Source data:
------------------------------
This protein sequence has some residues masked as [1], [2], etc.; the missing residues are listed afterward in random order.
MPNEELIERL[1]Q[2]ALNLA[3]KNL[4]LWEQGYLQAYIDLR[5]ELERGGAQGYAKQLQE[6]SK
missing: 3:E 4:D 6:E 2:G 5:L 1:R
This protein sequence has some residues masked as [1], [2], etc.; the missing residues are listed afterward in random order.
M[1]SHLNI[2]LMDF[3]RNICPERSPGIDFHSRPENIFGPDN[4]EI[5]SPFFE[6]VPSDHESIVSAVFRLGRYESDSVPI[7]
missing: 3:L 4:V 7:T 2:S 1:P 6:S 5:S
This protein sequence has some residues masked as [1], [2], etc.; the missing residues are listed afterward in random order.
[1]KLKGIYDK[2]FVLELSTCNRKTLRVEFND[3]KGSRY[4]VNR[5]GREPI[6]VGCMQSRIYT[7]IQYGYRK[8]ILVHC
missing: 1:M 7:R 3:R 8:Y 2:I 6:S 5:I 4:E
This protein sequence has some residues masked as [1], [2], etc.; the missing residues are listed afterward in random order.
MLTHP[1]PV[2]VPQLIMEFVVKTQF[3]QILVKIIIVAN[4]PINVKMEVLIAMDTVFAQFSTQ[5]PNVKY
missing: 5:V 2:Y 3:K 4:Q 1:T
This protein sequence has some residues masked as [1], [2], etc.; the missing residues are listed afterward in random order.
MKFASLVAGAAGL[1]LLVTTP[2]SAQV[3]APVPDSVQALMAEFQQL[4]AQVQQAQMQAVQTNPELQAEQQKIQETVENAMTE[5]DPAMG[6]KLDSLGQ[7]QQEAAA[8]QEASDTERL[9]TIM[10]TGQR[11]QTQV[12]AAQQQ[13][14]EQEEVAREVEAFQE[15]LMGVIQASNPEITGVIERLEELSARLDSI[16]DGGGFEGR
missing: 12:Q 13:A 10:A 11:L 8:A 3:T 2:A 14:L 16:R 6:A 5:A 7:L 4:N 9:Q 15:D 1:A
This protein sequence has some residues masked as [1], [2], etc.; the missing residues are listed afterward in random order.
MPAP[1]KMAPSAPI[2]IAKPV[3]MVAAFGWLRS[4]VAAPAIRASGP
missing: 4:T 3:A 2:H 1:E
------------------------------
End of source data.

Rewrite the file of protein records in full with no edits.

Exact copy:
This protein sequence has some residues masked as [1], [2], etc.; the missing residues are listed afterward in random order.
MPNEELIERL[1]Q[2]ALNLA[3]KNL[4]LWEQGYLQAYIDLR[5]ELERGGAQGYAKQLQE[6]SK
missing: 3:E 4:D 6:E 2:G 5:L 1:R
This protein sequence has some residues masked as [1], [2], etc.; the missing residues are listed afterward in random order.
M[1]SHLNI[2]LMDF[3]RNICPERSPGIDFHSRPENIFGPDN[4]EI[5]SPFFE[6]VPSDHESIVSAVFRLGRYESDSVPI[7]
missing: 3:L 4:V 7:T 2:S 1:P 6:S 5:S
This protein sequence has some residues masked as [1], [2], etc.; the missing residues are listed afterward in random order.
[1]KLKGIYDK[2]FVLELSTCNRKTLRVEFND[3]KGSRY[4]VNR[5]GREPI[6]VGCMQSRIYT[7]IQYGYRK[8]ILVHC
missing: 1:M 7:R 3:R 8:Y 2:I 6:S 5:I 4:E
This protein sequence has some residues masked as [1], [2], etc.; the missing residues are listed afterward in random order.
MLTHP[1]PV[2]VPQLIMEFVVKTQF[3]QILVKIIIVAN[4]PINVKMEVLIAMDTVFAQFSTQ[5]PNVKY
missing: 5:V 2:Y 3:K 4:Q 1:T
This protein sequence has some residues masked as [1], [2], etc.; the missing residues are listed afterward in random order.
MKFASLVAGAAGL[1]LLVTTP[2]SAQV[3]APVPDSVQALMAEFQQL[4]AQVQQAQMQAVQTNPELQAEQQKIQETVENAMTE[5]DPAMG[6]KLDSLGQ[7]QQEAAA[8]QEASDTERL[9]TIM[10]TGQR[11]QTQV[12]AAQQQ[13][14]EQEEVAREVEAFQE[15]LMGVIQASNPEITGVIERLEELSARLDSI[16]DGGGFEGR
missing: 12:Q 13:A 10:A 11:L 8:A 3:T 2:A 14:L 16:R 6:A 5:A 7:L 4:N 9:Q 15:D 1:A
This protein sequence has some residues masked as [1], [2], etc.; the missing residues are listed afterward in random order.
MPAP[1]KMAPSAPI[2]IAKPV[3]MVAAFGWLRS[4]VAAPAIRASGP
missing: 4:T 3:A 2:H 1:E